“Like a brick in the head, it caught my attention,” Coffman said. “What’s funny, I had already been thinking about that, and here Dr. Holman voiced what a lot of us were thinking.”
They met in May, decided to join forces with Friends of Fogelberg and Holman’s connections. He elicited support from friends, and met with AGN Media Publisher Les Simpson to hammer out costs and other details.
Two grandsons, Matthew and Christopher Peel in New Haven, Conn., heard what their grandfather was attempting and sent a $10,000 donation through their father’s foundation that more than made up the difference.
“This was entirely Dr. Holman’s idea. He wanted to make this happen, and he helped get the community behind him on this. We are proud to help bring awareness to this issue,” Simpson said.
“A lot of newspapers have published pink newspapers recognizing efforts to fight breast cancer, but we may be the first to use blue newspapers to do the same with prostate cancer.”
Sunday’s color message is simple.
Men approaching 50 need to get screened annually. There is some controversy over the accuracy of one of the tests, the PSA (protein-specific antigen), but Holman said he thinks it’s worth trying.
“You can’t stick your head in the sand,” he said. “It can’t be swept under the rug. We want to get people’s attention that if diagnosed early and properly, it’s entirely curable. You don’t have to die from it. With proper medical attention and care, and wise counsel, it’s a curable disease.”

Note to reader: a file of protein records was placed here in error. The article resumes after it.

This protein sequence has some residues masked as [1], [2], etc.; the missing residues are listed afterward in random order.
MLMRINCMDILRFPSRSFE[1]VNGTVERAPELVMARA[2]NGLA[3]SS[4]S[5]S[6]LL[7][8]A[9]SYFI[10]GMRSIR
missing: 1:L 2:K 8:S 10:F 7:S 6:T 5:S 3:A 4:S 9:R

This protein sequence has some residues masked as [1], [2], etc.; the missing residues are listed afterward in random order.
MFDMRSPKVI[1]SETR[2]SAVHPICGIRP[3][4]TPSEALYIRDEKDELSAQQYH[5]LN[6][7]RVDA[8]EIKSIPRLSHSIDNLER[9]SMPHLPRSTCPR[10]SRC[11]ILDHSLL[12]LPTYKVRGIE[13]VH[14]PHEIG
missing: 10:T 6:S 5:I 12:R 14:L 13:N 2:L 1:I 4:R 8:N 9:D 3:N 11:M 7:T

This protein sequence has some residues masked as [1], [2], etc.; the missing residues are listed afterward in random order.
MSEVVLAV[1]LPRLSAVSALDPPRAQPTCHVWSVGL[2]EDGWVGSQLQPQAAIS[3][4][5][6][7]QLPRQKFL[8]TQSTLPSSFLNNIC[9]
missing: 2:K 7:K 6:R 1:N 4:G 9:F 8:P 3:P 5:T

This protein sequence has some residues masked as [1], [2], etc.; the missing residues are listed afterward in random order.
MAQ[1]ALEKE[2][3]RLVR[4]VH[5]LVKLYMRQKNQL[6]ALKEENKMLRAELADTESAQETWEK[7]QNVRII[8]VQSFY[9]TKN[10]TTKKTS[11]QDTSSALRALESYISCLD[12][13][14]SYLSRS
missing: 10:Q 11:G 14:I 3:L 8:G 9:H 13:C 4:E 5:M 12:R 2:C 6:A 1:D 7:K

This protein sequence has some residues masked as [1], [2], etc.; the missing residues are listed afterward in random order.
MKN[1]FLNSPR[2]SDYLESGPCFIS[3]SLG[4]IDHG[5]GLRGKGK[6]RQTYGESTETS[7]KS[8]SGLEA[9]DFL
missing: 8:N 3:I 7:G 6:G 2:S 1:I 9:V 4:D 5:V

‘Lives life with passion’
Holman, a native of Winnipeg, Canada, has come full circle. He began his career nearly 60 years ago as a pediatrician, studying at Johns Hopkins University in Baltimore. He came to Amarillo in December 1979, the first academic dean of the Texas Tech medical school.
Soon, though, he left teaching and found his calling. He was on the forefront of hospice care locally and nationally.
He helped start hospices and was either hospice director or medical director at St. Anthony’s Hospital, the Thomas E. Creek Veterans Affairs Medical Center, Crown of Texas Hospice and, after retiring a second time, came back to help start Hospice Care of the Southwest. He finally stayed retired in 2010. The in-patient unit at Childers Place is named for him.
“I wouldn’t be getting the care I’m getting if I didn’t have something to do with starting hospice in Amarillo,” he said.
Holman might not live to see the leaves change, but he’s comforted that in his last months and weeks, his mark might be that he helped change the attitude of men.
“The most courageous thing about him is he’s not wallowing in his sorrow or crying about his problem,” Coffman said. “He’s trying to do something about changing lives in the future. This is not about him.
“He could have gone off, been quiet, said to heck with the world, got mad and died. But he’s tried to do what he can to prevent men from going through a needless cancer.”
Withdrawing, even in life’s twilight, isn’t something Holman would do.
“He lives life with passion,” said his wife, Audrey. “He learned to tap dance in his 70s. Jerry has met each challenge in life doing it that way. This is his last challenge.”
A newspaper in blue, the hue of an often- ignored message to men.